The hot spot of the blood diamond conflict is Africa mainly in the 1990’s. During this time, Angola and Sierra Leone broke out into civil war, wars funded with the help of these diamonds. As a consequence of these wars, the Kimberly Process was created, in order to help checking integrity of diamonds and confirm no conflict during the mining process.
Diamonds were first used as war funds in Angola, by the UNITA, which after losing the funding from the USA, had to look for new ways.
Sadly, diamonds ruined the lives of several people, through these wars, even though most of them never saw one. During the civil war, nearly 2 million people were forced to flee from their homes and hundreds of thousands of people are still facing war-induced famine.
Meanwhile, the situation in Sierra Leone was similar. Over there, RUF was the leading rebellion force, and they used the same methods for funding their wars as their Angolan neighbors did. The leaders considered diamonds the main factors of the civil war, and stated that who controls the diamonds, controls the country. RUF’s main aim was to take over all the diamond mines, in order to gain full control over the country’s economy and to establish a safe financial background for themselves. Diamonds were circulating on the black market without any problem, and they were easy to be smuggled out of the country.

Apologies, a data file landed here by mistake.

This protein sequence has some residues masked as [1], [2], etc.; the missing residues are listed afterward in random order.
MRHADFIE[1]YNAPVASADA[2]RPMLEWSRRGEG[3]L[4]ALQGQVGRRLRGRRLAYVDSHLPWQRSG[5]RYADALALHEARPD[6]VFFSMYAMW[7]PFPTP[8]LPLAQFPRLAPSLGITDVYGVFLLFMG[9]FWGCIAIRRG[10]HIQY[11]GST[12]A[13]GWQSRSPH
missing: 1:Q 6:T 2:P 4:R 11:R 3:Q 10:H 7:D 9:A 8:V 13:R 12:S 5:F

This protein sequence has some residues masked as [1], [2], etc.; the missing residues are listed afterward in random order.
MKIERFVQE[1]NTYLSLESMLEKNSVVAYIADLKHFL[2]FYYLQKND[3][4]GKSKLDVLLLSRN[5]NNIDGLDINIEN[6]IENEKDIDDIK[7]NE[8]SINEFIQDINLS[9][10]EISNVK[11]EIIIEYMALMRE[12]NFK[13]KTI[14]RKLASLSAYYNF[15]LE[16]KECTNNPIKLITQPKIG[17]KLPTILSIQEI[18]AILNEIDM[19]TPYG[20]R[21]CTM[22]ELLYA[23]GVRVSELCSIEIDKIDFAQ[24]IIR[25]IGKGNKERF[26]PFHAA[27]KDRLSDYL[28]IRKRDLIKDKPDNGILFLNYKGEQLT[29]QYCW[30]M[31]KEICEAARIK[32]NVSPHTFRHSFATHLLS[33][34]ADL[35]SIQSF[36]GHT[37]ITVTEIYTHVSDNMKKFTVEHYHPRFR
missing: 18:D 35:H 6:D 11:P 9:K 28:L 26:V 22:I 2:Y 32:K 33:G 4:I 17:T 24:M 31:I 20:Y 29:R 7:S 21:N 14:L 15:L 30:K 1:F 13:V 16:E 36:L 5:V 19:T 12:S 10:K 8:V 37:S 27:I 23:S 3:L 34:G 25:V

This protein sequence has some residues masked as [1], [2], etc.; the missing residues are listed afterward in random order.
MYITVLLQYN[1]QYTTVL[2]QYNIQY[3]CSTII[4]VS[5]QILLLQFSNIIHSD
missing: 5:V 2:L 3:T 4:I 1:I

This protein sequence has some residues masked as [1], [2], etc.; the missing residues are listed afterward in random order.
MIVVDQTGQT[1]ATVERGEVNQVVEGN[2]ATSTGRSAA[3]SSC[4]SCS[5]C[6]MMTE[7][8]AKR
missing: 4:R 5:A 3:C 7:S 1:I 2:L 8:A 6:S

After the civil wars of the two main countries, a process was created to try to stop the exchange of blood diamonds and bring justice to the people of Africa. In April 2003, the United Nations passed a resolution to help limit the trading of Blood Diamonds. This resolution was the Kimberley Process. It was a certification scheme for rough diamonds that have not yet been nationally certified. The process includes the notion of location of the diamonds, measurements, and exporters all of which say that the diamond has not funded crimes against humanity.